The Nice Pencil Principle

I’ve spent a lot of time on this blog writing about saving money and living a lower impact lifestyle. But sometimes I find strange anomalies in my life worthy of sharing. It has taken some time, but as I mature, I’ve realized that I’m becoming much less “cheap” than I once was, and I’m starting to view objects, purchases and experiences through the lens of total value. I went though a period of my life always looking for the least expensive solution to any problem I encountered. And I still value that perspective. However, occasionally I would end up making purchases or repurchases of objects that provided both an inferior experience and cost more in the long run.

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So what is the “Nice Pencil Principle”? I’ll define the NPP as: Buying and using a high quality item can often be the most rewarding and cost effective way to utilize an object (or experience) over time. By purchasing the object or experience with rearguards to its total value instead of simply its price or quality, one can often come out ahead in the long run. And I’ll add the idea that sometimes paying a little more up front can actually be a cost savings proposition.

My fancy pencil example. I actually remember doing a little back-to-school shopping when I was in elementary school. I remember going to office depot and getting a large box of nice wooden #2 pencils. I had a whole box. I remember being excited and I used them every day for a month or two before I realized they were running out. I’m not exactly sure what would happen to them but they would slowly get borrowed, broken or sharpened until they were all gone. When I ran out I would just simply go get another box. When I reached middle school, I moved up to the five packs of cheap bic mechanical pencils and used those (or ones I found/borrowed) until the end of high school.

When I started college I decided I wanted a nice pencil. I was going to be a grown up and wanted to try it out. I ended up selecting a nice Pilot Mechanical Pencil. I didn’t know it at the time but I ended up keeping and using the same pencil daily for almost eleven years and it would become one of my favorite things. I had never owned a nice pen or pencil but using a fancy one was a much better experience than using the cheap disposal ones. The Pilot Pencil a better writing utensil than the #2 and it was nice enough that I took extra care of it and went out of my way not to lose it. Not only that, when you let someone borrow a regular wooden pencil they easily forget, but when you hand over a nice one they always return it. Because it is nice, it is actually easier to keep.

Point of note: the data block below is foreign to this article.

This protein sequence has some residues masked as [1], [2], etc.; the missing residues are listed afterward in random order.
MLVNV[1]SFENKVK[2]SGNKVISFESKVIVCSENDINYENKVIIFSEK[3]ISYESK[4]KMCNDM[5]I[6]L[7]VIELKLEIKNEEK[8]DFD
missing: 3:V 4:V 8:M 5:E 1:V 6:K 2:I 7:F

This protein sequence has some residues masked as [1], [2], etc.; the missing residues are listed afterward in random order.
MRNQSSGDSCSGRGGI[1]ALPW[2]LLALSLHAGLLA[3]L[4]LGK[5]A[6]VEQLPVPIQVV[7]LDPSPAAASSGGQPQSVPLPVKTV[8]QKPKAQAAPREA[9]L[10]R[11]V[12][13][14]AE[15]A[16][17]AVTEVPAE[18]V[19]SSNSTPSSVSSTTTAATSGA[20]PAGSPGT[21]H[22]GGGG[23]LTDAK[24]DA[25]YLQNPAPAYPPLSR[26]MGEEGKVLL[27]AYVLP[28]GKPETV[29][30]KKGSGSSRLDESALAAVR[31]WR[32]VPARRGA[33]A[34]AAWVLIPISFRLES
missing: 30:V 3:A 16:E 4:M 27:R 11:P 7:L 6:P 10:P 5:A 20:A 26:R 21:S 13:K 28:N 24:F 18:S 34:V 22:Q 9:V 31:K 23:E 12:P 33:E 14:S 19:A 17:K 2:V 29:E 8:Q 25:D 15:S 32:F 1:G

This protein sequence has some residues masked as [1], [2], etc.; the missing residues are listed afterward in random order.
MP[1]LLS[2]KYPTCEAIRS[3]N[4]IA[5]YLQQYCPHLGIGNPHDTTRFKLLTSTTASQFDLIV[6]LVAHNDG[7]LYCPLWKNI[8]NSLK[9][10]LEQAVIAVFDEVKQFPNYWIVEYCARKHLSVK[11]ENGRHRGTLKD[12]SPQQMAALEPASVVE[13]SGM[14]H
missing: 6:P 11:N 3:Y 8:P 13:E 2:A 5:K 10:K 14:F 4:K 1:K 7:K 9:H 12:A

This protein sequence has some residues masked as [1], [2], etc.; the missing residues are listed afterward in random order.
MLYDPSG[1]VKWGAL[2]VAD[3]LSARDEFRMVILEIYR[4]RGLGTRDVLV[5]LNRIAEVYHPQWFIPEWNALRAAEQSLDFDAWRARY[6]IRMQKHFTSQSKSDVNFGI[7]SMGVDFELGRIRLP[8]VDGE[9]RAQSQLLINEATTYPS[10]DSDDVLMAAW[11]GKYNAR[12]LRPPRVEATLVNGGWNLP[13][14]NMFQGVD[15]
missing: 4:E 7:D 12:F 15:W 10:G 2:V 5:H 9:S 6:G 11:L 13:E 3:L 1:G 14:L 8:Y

So, why would anyone spend $10 on a pencil if you can get one that preforms the same task for $1? For me, using a fancy pencil to do a lot of writing is great. But not only that, over the last ten years I have saved a lot of money and had a better experience! That is a great combination. Often, disposables provide an inferior experience and are more expensive over time!

I think tools can be another example of this. Or watches (but be careful). Or even, for me, sunglasses. Often, a really nice set of tools will last longer and perform better than the cheapest set possible. In some cases it makes sense to just get a cheap object for a single-use specific task. But if you plan (and actually will) to use something for many years it can be worth the extra expenses to get a quality product. As an added bonus, many quality products come with extensive or lifetime warranties and can be repaired rather than thrown away and replaced. I enjoy this concept because I dislike waste and prefer the idea of having quality things that I’m not throwing away every year.

I don’t want this to sound like an excuse to buy the most expensive things! In fact, I think the idea would be to evaluate, as precisely as possible, the value of an object and purchase according to what you expect to gain in return. Because cost is often a consideration, I am learning more and more that I would rather purchase a high quality used item than a new cheap disposable one. And to mitigate the risk and expense of buying high quality items, I always try and get the best deal possible.